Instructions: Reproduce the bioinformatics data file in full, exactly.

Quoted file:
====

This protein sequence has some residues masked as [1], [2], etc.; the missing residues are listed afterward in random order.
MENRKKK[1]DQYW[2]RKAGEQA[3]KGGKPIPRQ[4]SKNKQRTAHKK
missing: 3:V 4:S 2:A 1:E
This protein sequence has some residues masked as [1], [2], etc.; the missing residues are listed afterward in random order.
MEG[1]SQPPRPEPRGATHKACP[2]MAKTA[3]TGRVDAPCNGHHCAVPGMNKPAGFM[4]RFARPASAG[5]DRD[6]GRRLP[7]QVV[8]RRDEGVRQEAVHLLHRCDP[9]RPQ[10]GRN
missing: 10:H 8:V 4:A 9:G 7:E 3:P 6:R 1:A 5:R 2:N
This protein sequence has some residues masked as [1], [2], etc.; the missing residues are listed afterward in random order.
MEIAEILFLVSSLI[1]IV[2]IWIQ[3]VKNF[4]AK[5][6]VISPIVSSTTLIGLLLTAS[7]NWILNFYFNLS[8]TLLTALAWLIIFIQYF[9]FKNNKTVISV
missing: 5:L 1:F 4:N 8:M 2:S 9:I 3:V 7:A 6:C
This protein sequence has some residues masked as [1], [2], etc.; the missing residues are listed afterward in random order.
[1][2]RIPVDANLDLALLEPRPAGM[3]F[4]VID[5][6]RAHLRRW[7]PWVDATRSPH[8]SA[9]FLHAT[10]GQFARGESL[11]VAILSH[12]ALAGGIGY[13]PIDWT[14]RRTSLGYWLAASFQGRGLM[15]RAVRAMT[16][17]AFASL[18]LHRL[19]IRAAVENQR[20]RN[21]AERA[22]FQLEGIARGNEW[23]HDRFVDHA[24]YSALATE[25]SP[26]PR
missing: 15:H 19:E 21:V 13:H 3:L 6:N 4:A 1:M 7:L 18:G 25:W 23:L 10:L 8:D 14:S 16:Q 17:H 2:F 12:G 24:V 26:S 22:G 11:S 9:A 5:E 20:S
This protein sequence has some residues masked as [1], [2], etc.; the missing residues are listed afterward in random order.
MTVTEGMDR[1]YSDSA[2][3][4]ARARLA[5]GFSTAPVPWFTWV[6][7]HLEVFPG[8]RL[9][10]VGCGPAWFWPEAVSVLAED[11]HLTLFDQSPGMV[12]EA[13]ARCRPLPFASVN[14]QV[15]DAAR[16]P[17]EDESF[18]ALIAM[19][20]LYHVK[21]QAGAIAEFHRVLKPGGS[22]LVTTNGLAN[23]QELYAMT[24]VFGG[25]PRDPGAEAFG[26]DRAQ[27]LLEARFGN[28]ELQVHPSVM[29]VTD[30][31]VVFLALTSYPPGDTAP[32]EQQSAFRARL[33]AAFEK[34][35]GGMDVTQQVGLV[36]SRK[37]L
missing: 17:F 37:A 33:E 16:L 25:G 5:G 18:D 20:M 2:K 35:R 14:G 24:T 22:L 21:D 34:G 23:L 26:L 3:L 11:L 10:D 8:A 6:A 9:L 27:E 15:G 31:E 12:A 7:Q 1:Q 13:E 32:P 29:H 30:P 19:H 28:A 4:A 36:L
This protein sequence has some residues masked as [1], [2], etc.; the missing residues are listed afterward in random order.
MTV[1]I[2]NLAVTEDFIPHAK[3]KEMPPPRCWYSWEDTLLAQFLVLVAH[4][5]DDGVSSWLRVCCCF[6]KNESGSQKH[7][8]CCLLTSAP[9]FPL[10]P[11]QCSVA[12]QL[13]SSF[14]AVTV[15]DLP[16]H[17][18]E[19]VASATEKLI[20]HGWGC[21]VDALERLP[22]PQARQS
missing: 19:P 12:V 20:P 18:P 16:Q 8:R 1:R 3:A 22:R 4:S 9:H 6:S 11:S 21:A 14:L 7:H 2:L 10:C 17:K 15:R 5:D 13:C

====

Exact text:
This protein sequence has some residues masked as [1], [2], etc.; the missing residues are listed afterward in random order.
MENRKKK[1]DQYW[2]RKAGEQA[3]KGGKPIPRQ[4]SKNKQRTAHKK
missing: 3:V 4:S 2:A 1:E
This protein sequence has some residues masked as [1], [2], etc.; the missing residues are listed afterward in random order.
MEG[1]SQPPRPEPRGATHKACP[2]MAKTA[3]TGRVDAPCNGHHCAVPGMNKPAGFM[4]RFARPASAG[5]DRD[6]GRRLP[7]QVV[8]RRDEGVRQEAVHLLHRCDP[9]RPQ[10]GRN
missing: 10:H 8:V 4:A 9:G 7:E 3:P 6:R 1:A 5:R 2:N
This protein sequence has some residues masked as [1], [2], etc.; the missing residues are listed afterward in random order.
MEIAEILFLVSSLI[1]IV[2]IWIQ[3]VKNF[4]AK[5][6]VISPIVSSTTLIGLLLTAS[7]NWILNFYFNLS[8]TLLTALAWLIIFIQYF[9]FKNNKTVISV
missing: 5:L 1:F 4:N 8:M 2:S 9:I 3:V 7:A 6:C
This protein sequence has some residues masked as [1], [2], etc.; the missing residues are listed afterward in random order.
[1][2]RIPVDANLDLALLEPRPAGM[3]F[4]VID[5][6]RAHLRRW[7]PWVDATRSPH[8]SA[9]FLHAT[10]GQFARGESL[11]VAILSH[12]ALAGGIGY[13]PIDWT[14]RRTSLGYWLAASFQGRGLM[15]RAVRAMT[16][17]AFASL[18]LHRL[19]IRAAVENQR[20]RN[21]AERA[22]FQLEGIARGNEW[23]HDRFVDHA[24]YSALATE[25]SP[26]PR
missing: 15:H 19:E 21:V 13:H 3:L 6:N 4:A 1:M 7:L 18:G 25:W 23:L 10:L 8:D 14:S 16:Q 17:H 2:F 12:G 24:V 26:S 22:G 11:S 9:A 5:E 20:S
This protein sequence has some residues masked as [1], [2], etc.; the missing residues are listed afterward in random order.
MTVTEGMDR[1]YSDSA[2][3][4]ARARLA[5]GFSTAPVPWFTWV[6][7]HLEVFPG[8]RL[9][10]VGCGPAWFWPEAVSVLAED[11]HLTLFDQSPGMV[12]EA[13]ARCRPLPFASVN[14]QV[15]DAAR[16]P[17]EDESF[18]ALIAM[19][20]LYHVK[21]QAGAIAEFHRVLKPGGS[22]LVTTNGLAN[23]QELYAMT[24]VFGG[25]PRDPGAEAFG[26]DRAQ[27]LLEARFGN[28]ELQVHPSVM[29]VTD[30][31]VVFLALTSYPPGDTAP[32]EQQSAFRARL[33]AAFEK[34][35]GGMDVTQQVGLV[36]SRK[37]L
missing: 17:F 37:A 33:E 16:L 25:G 5:G 18:D 20:M 2:K 35:R 14:G 24:T 22:L 21:D 34:G 23:L 26:L 3:L 11:L 10:D 8:A 6:A 9:L 27:E 15:G 31:E 12:A 7:Q 1:Q 13:E 32:P 29:H 30:P 19:H 28:A 4:A 36:L
This protein sequence has some residues masked as [1], [2], etc.; the missing residues are listed afterward in random order.
MTV[1]I[2]NLAVTEDFIPHAK[3]KEMPPPRCWYSWEDTLLAQFLVLVAH[4][5]DDGVSSWLRVCCCF[6]KNESGSQKH[7][8]CCLLTSAP[9]FPL[10]P[11]QCSVA[12]QL[13]SSF[14]AVTV[15]DLP[16]H[17][18]E[19]VASATEKLI[20]HGWGC[21]VDALERLP[22]PQARQS
missing: 19:P 12:V 20:P 18:P 16:Q 8:R 1:R 3:A 22:R 4:S 9:H 6:S 11:S 21:A 14:L 7:H 2:L 10:C 17:K 15:R 5:D 13:C